Howard County unveils plan to fund body-worn camera program beginning in October

593

Howard County Executive files legislation to release County funding from contingency, will use American Rescue Plan funding to support program immediately pending approval of budget amendment

ELLICOTT CITY, MD – Howard County Executive Calvin Ball announced plans to file a budget amendment releasing County funding from contingency in the FY2022 operating budget for Howard County’s body-worn camera program this Thursday. If the budget amendment is approved by the County Council, Ball plans to use $1.6 million in American Rescue Plan (ARP) to provide funding for the body-worn camera program beginning on October 5, 2021. With funding in place, the body-worn camera program will be fully implemented ahead of the 2023 Maryland General Assembly mandate pending Council approval of the budget amendment. Video of the event can be found here.

“Through the use of federal funding, we can fund our body-worn camera program immediately following Council approval of our budget amendment,” said Ball. “This essential program can finally move forward – and provide another layer of safety and security for our officers and our community. I am confident that the usage of body-worn cameras will generate a mutually beneficial relationship that will serve our officers and our residents while upholding transparency and justice.”

Police body camera. (AP Photo/Ross D. Franklin)

Following the filing of the County Executive’s proposed budget, the State-mandated maintenance of effort (MOE) funding level for the school system was significantly higher than anticipated, prompting adjustments to the proposed budget. At the conclusion of the budget process, the Howard County Council voted to place all remaining funding proposed for the body-worn camera program into contingency. The Ball Administration addressed programmatic and staffing questions from the Council throughout the budget process in April and May, and again during a program presentation to the County Council at the end of June.

Combined with the $1 million in preliminary funding for equipment and licensing set aside during the FY2022 budget cycle and the nearly $500,000 in contingency, the additional $1.6 million will go towards fully funding this program immediately following Council approval of Ball’s budget amendment. This total of $3.1 million in funding will go towards:

– Hiring 26 essential positions across the Police Department, State’s Attorney’s Office and Sheriff’s Office,
– 600 cameras for 300 HCPD officers
– Expanded storage capacity and acquiring necessary software
– Procuring additional equipment for deputies within the Sheriff’s department

“Police accountability is a fundamental tenet of our agency and these new body-worn cameras will contribute to that commitment,” said Police Chief Lisa Myers. “We look forward to continuing the outstanding relationships of trust and transparency our police department has long-established with the community.”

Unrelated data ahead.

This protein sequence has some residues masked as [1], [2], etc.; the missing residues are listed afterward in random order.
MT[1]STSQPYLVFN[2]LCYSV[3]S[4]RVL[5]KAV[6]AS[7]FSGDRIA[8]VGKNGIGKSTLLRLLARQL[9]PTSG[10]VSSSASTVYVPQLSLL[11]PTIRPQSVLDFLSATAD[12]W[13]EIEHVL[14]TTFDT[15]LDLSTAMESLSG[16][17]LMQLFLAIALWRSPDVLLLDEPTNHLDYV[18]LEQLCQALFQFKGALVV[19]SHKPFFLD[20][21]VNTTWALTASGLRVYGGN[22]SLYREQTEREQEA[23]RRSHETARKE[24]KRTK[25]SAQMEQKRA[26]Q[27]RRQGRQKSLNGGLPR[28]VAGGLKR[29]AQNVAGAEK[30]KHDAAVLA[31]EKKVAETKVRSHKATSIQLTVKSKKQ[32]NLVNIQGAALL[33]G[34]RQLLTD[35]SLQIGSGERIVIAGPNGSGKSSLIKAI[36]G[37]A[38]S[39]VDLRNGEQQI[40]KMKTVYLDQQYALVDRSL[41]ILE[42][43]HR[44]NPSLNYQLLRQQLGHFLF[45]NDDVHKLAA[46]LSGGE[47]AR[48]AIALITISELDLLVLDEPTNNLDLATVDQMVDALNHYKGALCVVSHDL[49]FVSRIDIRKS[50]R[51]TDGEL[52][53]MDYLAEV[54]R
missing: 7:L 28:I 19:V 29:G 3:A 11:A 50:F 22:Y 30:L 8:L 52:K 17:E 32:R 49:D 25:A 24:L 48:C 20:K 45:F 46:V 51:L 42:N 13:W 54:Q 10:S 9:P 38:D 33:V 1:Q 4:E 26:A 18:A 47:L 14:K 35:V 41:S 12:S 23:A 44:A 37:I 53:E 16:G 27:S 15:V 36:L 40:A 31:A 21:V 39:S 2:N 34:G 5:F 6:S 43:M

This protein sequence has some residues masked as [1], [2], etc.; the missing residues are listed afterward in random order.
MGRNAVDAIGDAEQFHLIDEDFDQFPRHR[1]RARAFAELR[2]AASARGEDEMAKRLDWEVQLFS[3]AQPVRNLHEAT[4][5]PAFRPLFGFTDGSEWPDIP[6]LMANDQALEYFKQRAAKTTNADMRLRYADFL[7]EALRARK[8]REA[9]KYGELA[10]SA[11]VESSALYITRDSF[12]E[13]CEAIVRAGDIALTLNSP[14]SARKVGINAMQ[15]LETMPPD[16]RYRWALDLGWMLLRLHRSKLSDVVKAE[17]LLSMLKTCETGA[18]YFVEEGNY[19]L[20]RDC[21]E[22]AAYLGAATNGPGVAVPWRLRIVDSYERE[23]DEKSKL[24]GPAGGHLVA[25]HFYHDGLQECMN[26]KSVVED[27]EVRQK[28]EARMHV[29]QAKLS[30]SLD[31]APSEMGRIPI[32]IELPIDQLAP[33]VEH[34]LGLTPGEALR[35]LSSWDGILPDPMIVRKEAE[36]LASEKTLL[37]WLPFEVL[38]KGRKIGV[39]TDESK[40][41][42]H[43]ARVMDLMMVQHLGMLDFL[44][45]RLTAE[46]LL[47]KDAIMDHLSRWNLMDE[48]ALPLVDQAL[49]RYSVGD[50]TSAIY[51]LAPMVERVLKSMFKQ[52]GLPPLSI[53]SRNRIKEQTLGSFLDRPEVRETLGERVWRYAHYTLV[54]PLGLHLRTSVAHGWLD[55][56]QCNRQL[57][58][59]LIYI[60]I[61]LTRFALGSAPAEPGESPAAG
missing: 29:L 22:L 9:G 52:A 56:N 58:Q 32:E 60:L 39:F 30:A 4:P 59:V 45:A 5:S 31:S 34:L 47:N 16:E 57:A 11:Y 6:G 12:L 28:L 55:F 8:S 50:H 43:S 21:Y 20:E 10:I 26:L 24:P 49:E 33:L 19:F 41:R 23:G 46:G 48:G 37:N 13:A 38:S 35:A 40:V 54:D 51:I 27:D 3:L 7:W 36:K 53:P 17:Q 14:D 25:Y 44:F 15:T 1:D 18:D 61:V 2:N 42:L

“BWC’s serve as a promising tool to help analyze cases and protect the truth of what occurs in our society,” said State’s Attorney Rich Gibson. “I am grateful to County Executive Calvin Ball for being innovative in seeking alternative funding that allows us to properly implement the program sooner for the benefit of our community. We hope the Howard County Council will also move quickly to release the full funding for the program from contingency.”

“I am an advocate for body-worn cameras,” said Sheriff Marcus Harris. “I believe that the implementation of body-worn cameras is good for the citizens of Howard County because it builds trust and provides transparency between law enforcement and the community that we serve.”

While serving on the County Council in 2015, Ball sponsored legislation establishing a committee within the HCPD Citizens Advisory Council to conduct a policing report with best practices for officer and community safety. The report’s top recommendation was to implement a body-worn program, however, at the time, there were challenges with implementation due to cost. The pilot program, which launched in the summer of 2017 and concluded in the Fall of 2018, found three major barriers to instituting the program. In addition to budgetary concerns, a lack of adequate storage space and staffing was identified.

County Executive Ball announced in June of 2020 that the County would revisit the program and develop solutions to overcome the previously cited challenges for implementation. The County proposed program covers 300 Howard County Police Department (HCPD) uniformed officers that have direct and regular contact with the public. HCPD anticipates using the vendor from its one-year pilot program, Axon, and expects to immediately begin acquiring equipment and conducting training for officers when funding becomes available on October 5.

Help us Continue to tell OUR Story and join the AFRO family as a member – subscribers are now members!  Join here!